123. Mosher, D. F., and Wing, D. A., 1976, Synthesis and secretion of α2-macroglobulin by cultured human fibroblasts, J. Exp. Med. 143:462.PubMedCrossRefGoogle Scholar
  124. Mosher, D. F., Schad, P. E., and Kleinman, H. K., 1979, Cross-linking of fibronectin to collagen by blood coagulation Factor XIIIa, J. Clin. Invest. 64:781.PubMedCrossRefGoogle Scholar
  125. Munster, A. M., 1976, Post-traumatic immunosuppression is due to activation of suppressor T cells, Lancet 1:1329.PubMedCrossRefGoogle Scholar
  126. Murphy, P. A., Simon, P. L., and Willoughby, W. F., 1980, Endogenous pyrogens made by rabbit peritoneal exudate cells are identical with lymphocyte-activating factors made by rabbit alveolar macrophages, J. Immunol. 124:2498.PubMedGoogle Scholar
  127. Nelson, K. M., and Filkins, J. P., 1979, Effects of traumatic injury on sensitivity to insulin, Circ. Shock 6:285.PubMedGoogle Scholar
  128. Niehaus, G. D., Schumacker, P. R., and Saba, T. M., 1980, Reticuloendothelial clearance of bloodborne particulates: Relevance to experimental lung microembolization and vascular surgery, Ann. Surg. 191:479.PubMedCrossRefGoogle Scholar
  129. Octave, J.-N., Schneider, Y.-J., Hoffmann, P., Trouet, A., and Crichton, R. R., 1979, Transferrin protein and iron uptake by cultured rat fibroblasts, FEBS Lett. 108:127.PubMedCrossRefGoogle Scholar
  130. Ohlsson, K., 1975, α1antitrypsin and α2-macroglobulin: Interactions with human neutrophil collagenase and elastase, Ann. N.Y. Acad. Sci. 256:409.PubMedCrossRefGoogle Scholar
  131. Olsen, G. N., Harris, J. O., Castle, J. R., Waldman, R. H., and Karmgard, H. J., 1975, Alpha-1-antitrypsin content in the serum, alveolar macrophages, and alveolar lavage fluid of smoking and nonsmoking normal subjects, J. Clin. Invest. 55:427.PubMedCrossRefGoogle Scholar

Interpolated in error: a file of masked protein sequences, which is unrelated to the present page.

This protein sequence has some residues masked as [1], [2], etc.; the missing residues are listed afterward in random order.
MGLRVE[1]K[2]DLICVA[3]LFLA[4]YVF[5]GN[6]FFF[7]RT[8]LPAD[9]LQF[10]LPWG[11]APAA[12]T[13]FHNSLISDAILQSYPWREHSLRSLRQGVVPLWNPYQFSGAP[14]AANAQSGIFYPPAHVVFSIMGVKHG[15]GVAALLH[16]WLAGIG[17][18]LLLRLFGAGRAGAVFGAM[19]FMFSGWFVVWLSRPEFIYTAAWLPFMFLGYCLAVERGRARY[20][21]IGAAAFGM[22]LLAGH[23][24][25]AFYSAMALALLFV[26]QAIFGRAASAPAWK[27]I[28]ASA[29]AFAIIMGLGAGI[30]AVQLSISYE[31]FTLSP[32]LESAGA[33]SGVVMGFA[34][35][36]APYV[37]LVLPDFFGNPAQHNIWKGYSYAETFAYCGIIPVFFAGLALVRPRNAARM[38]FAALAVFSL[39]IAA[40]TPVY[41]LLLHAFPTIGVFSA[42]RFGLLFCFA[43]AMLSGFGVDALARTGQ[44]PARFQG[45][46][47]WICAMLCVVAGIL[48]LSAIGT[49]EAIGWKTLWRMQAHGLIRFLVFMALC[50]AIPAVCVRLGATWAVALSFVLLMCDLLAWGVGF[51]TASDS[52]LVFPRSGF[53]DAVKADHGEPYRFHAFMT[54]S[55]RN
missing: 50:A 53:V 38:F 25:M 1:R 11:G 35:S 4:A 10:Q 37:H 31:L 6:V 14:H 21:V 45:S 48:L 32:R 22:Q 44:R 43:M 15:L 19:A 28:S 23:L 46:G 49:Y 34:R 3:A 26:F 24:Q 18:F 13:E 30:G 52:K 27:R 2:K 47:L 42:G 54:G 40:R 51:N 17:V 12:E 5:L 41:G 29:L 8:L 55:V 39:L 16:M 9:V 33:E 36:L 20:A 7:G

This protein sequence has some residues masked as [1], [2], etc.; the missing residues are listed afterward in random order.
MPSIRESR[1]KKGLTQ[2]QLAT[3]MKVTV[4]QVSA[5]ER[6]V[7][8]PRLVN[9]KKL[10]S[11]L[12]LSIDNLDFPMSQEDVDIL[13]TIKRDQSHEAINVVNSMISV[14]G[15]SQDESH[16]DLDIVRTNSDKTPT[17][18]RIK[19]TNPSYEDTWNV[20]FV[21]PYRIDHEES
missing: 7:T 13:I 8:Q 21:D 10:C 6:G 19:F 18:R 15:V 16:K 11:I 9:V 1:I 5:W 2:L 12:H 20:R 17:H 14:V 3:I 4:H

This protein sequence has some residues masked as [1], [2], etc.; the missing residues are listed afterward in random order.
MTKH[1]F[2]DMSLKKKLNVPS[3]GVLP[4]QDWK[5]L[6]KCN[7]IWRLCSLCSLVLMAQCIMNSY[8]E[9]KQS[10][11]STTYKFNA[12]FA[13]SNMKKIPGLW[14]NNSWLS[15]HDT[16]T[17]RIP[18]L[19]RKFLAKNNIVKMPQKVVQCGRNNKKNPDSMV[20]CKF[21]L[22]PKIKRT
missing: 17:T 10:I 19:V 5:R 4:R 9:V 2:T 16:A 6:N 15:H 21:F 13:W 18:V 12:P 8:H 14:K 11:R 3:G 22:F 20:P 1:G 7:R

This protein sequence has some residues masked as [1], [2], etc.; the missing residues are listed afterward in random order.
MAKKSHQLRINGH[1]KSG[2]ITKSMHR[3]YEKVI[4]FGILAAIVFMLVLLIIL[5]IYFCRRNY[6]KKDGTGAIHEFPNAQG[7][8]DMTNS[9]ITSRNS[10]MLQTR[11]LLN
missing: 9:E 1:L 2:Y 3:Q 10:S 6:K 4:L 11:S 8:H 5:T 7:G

132. Osgood, E. E., 1954, Number and distribution of human hemic cells, Blood 9:1141.PubMedGoogle Scholar
  133. O’Shea, M. J., Kershenobich, D., and Tavill, A. S., 1973, Effects of inflammation on iron and transferrin metabolism, Br. J. Haematol. 25:707.PubMedCrossRefGoogle Scholar
  134. Osmand, A. P., Mortensen, R. F., Siegel, J., and Gewurz, H., 1975, Interactions of C-reactive protein with the complement system. III. Complement-dependent passive hemolysis initiated by CRP, J. Exp. Med. 142:1065.CrossRefGoogle Scholar
  135. Parisi, A. F., and Vallee, B. L., 1970, Isolation of a zinc α2-macroglobulin from human serum, Biochemistry 9:2421.PubMedCrossRefGoogle Scholar
  136. Phillips, J. L., 1976, Specific binding of zinc transferrin to human lymphocytes, Biochem. Biophys. Res. Commun. 72:634.PubMedCrossRefGoogle Scholar
  137. Phillips, J. L., and Azari, P., 1974, Zinc transferrin: Enhancement of nucleic acid synthesis in phytohemagglutinin-stimulated human lymphocytes, Cell. Immunol. 10:31.PubMedCrossRefGoogle Scholar
  138. Phillips, N. C., 1982, Exacerbation of experimental poly-D-lysine arthritis by C-reactive protein, Agents and Actions 12:344.PubMedCrossRefGoogle Scholar
  139. Pierce, C. W., 1980, Macrophages: Modulators of immunity, Am. J. Pathol. 98:10.PubMedGoogle Scholar